blade guard use on tablesaw

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On Fri, 29 Aug 2003 13:11:39 GMT, snipped-for-privacy@milmac.com (Doug Miller) wrote:

Exactly. If someone calls you an idiot...he's the snob! lol
Those types of guys can seldom talk rationally...or make any sense when they do.
Of course, when they AGREE with your ideas, you'll no longer be an idiot...at least temporarily.
ROTFLMAO!!!
Have a nice week...
Trent
Proud member of the Roy Rogers fan club!
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How many hours do you spend on a saw per day? And for how many years? As for lawyer bait, you are talking out your ass, too. I so much enjoy all you smart guys running your mouth about how you think it should be. Maybe in Dreamland, but not in Real Work World.
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Speaking of talking out one's ass, have you listened to yourself lately?

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On Fri, 29 Aug 2003 04:09:42 -0400 (EDT), snipped-for-privacy@webtv.net (RM MS) wrote:

I very seldom do. I do sometimes wear mine when there are icy or rainy conditions. But the car I drive the most has air bags on both sides.

I never use my blade guard. But I ALWAYS wear eye protection. And I ALWAYS set the blade so that only enough of the blade is exposed to get the job done.
There are also helmets available...and other bodily protection...for those who are really concerned about body protection.
Have a nice week...
Trent
Proud member of the Roy Rogers fan club!
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Do the letters REC in the heading of this group mean anything to you?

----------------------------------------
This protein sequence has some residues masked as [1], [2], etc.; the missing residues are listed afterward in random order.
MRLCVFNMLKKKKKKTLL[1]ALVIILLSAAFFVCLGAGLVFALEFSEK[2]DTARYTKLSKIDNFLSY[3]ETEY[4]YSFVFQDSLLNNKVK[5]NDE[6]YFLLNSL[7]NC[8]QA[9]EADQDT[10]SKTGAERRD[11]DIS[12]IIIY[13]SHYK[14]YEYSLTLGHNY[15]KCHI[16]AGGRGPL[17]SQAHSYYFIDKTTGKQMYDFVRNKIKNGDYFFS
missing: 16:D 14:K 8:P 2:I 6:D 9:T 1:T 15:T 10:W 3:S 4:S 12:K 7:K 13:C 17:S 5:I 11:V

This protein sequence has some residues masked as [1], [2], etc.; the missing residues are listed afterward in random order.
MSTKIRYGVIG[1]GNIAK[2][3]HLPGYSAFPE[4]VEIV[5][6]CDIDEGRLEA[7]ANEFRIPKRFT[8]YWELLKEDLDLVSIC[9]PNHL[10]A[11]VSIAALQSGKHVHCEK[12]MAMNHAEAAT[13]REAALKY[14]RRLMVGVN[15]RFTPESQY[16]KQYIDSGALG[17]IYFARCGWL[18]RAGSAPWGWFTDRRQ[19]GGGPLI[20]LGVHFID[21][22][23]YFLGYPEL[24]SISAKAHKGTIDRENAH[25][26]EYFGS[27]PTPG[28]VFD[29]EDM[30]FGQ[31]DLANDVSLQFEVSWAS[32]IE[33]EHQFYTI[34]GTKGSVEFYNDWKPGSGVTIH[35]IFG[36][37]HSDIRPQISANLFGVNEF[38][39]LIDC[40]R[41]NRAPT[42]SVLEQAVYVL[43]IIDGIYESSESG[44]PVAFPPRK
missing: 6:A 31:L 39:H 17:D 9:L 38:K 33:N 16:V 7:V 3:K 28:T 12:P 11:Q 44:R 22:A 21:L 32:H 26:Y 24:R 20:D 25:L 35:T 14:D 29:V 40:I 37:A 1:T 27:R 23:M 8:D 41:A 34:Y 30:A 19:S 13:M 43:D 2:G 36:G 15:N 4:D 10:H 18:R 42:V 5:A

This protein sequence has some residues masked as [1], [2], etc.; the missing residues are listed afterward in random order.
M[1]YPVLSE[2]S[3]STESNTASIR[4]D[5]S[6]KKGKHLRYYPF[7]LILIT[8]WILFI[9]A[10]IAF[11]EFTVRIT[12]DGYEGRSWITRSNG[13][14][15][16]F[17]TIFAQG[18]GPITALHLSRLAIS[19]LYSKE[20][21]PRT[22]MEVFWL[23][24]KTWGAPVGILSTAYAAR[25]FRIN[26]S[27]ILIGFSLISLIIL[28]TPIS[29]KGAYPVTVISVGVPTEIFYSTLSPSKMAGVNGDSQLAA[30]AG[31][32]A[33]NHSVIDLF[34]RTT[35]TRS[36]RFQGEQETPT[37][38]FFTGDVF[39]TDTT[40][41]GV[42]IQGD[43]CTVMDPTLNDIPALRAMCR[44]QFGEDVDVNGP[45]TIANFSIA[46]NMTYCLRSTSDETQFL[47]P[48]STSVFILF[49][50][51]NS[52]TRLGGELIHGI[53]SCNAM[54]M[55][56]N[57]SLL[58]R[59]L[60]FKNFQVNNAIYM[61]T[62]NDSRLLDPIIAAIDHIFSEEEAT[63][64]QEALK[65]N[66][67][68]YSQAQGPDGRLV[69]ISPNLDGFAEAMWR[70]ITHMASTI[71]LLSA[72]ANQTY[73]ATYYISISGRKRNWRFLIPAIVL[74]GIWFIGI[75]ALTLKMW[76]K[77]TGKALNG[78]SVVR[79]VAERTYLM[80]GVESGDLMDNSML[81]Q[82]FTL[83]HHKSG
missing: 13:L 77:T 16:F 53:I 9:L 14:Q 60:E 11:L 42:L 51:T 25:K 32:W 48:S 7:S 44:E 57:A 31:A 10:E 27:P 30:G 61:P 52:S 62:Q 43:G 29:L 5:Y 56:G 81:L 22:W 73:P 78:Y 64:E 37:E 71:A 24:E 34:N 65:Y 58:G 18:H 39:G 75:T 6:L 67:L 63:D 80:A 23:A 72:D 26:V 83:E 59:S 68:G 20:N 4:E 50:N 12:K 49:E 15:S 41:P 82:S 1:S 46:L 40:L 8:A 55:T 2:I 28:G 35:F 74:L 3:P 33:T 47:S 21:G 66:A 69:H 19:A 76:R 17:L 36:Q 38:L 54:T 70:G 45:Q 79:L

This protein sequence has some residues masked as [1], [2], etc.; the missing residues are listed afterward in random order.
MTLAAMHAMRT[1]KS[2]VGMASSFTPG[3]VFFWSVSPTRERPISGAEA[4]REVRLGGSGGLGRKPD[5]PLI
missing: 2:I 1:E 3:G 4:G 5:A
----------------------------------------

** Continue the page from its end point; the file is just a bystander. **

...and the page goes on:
It is so easy to tell who the pros are in this group and who the

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: I have worked in professional industrial wood shops since 1980. Trust : me, DON'T USE THE GUARD.
Um, well, hunh!, okay.
: Ours are there only for OSHA
You mean the Federal agency that's responsible for worker safety, right? So, basically, the guard are there only to protect the people using the machine. Damn inconveniences! A scourge upon them!
: and are purposely : designed to be easily moved out of thway to a safe position. If you have : a slide-down guide, and need o have it there, drill a hole in the upper : slider and stick a penci in it to keep the darn thing up while you work. : Our other ones are on swivel pipes, etc. You do not need another thing : to deal with while passing your hand near a spinning, tilted meat : grinder.
Yeah man, right on!
Anyone who operates a TS without a good* guard is an idiot. Anyone who forces coworkers or employees to do so is an abusive bastard.
    -- Andy Barss
* the American standard guides are crap. Try a Brett guard to see what a real guard is like.
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I have an overarm guard which flips out of the way. I use it on all cuts where it is convenient and not in the way as an extra margin of safety, which are the preponderance of cuts I make on the table saw. I am not a zealot about the blade guard, but I am about using a splitter when ripping. My splitter is aftermarket, separate from the guard, and installs and removes in seconds.
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This topic has been beaten to death, quite recently.
Try here:
<http://groups.google.com/groups?hl=en&lr=&ie=ISO-8859-1&q=table+saw+gua rd>
djb
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As has just about any topic to do with woodworking at one time or another ... beats hell out of religion, politics and BORG rants.
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Yes -- that's why I just bought some stuff from them. :-)
"born again pagan"
wrote:

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But do they sell *table saw guards*?
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wrote:

Did you know that eating pickles will kill you?